I shot five, five-shot groups from a sandbagged rest at 25 yards with each of the three brands of ammunition. The most accurate load tested was CCI's .22 LR Pistol Match, which averaged 2.11 inches. Accuracy was respectable, considering the short barrel length. I found the Mosquito's sight configuration a handicap while shooting for groups. Not only did the large sights overpower the target, the yellow-green inserts were more of a distraction than an asset. As a training pistol, most probably wouldn't shoot at this distance, so the sights wouldn't be a problem in that role. During accuracy testing, there were two failures to feed, both with different ammunition brands. No extraction problems were encountered.
After I finished shooting for groups, I put the Mosquito through its paces during some short-range drills, at a distance of 7 yards. The Mosquito emptied the 10-round magazines in short order and without any malfunctions. Because of the Mosquito's light recoil and slight muzzle flip, followup shots were extremely fast. In a very short time I sent more than 50 rounds downrange. I really liked the way the Mosquito felt and pointed. It's grip thickness, angle and design fit my hand well, even though I have large hands. The Mosquito balanced well and wasn't overly heavy, even with a fully loaded magazine.
The Moquito's primary design purpose is that of a training device. Constructed with the same controls and feel as full-size, larger-caliber Sigs, only in a smaller, user-friendly version, the Mosquito gives users a tool to practice and grow with, both physically and mentally. Beginners will learn shooting fundamentals and proper operation fast because the fear of recoil is eliminated. This allows them to practice more frequently and for longer periods at a time, which builds confidence. When the time comes to move on to a larger-caliber handgun, the shooter will have the fundamentals of good shooting and pistol operation down pat, allowing him or her to more easily transition to the new pistol, whether duty or civilian self defense.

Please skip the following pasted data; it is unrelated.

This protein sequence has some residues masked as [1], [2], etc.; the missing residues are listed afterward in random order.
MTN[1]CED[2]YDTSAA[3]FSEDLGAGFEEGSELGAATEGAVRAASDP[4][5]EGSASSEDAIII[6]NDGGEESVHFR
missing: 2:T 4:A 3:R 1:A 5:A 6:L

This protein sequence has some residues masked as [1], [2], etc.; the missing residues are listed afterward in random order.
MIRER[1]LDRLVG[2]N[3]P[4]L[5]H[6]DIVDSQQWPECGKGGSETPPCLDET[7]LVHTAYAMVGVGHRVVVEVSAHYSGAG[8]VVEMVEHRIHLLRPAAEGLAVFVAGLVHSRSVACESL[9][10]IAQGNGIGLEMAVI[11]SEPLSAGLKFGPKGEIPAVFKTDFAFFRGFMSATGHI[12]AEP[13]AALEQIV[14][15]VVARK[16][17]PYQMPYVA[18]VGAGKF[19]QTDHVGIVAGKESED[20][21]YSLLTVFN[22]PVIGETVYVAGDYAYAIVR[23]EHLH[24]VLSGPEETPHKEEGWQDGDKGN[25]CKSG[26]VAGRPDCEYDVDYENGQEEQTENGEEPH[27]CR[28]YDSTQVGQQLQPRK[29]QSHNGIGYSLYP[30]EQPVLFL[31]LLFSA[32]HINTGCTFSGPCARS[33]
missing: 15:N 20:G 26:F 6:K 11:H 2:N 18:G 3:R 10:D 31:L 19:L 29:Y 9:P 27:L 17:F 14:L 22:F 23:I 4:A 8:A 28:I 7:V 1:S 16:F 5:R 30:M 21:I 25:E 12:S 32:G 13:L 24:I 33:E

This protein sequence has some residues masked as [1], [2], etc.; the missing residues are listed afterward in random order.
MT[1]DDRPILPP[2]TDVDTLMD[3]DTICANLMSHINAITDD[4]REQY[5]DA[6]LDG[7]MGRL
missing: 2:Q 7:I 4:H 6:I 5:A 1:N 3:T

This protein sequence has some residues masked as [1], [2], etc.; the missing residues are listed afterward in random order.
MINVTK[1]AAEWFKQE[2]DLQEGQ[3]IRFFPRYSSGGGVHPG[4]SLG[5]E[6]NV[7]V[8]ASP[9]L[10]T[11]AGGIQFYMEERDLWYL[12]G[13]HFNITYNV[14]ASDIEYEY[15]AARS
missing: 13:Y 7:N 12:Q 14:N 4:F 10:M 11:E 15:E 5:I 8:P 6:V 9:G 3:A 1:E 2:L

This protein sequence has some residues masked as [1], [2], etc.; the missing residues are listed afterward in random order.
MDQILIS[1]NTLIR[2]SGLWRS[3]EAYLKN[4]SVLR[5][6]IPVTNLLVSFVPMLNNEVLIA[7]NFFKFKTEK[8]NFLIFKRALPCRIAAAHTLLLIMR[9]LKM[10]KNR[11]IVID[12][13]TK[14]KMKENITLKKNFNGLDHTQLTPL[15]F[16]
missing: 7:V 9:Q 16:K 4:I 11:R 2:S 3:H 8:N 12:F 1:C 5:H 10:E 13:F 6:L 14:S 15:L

The Mosquito would make an excellent addition to any law enforcement arsenal. Recruits entering police academy with little or no firearm knowledge or experience—which is often the case—would have a firearm that makes it easy to learn the basics and help them master the skills that might save their lives on the street.
In a hunting role, the Mosquito would make an excellent handgun to hunt squirrels and rabbits and rid the garden of unwanted vermin. Its compact size and light weight make it an easy carry when in the field, and its chambering is still an excellent game getter.
Sig Arms has taken the .22 LR and chambered it in a pistol that makes an excellent training and recreational tool. With its good accuracy and lack of recoil, the Mosquito is sure to find its way into training facilities, backyards and fields, all the while building confidence and accuracy, not to mention smiles.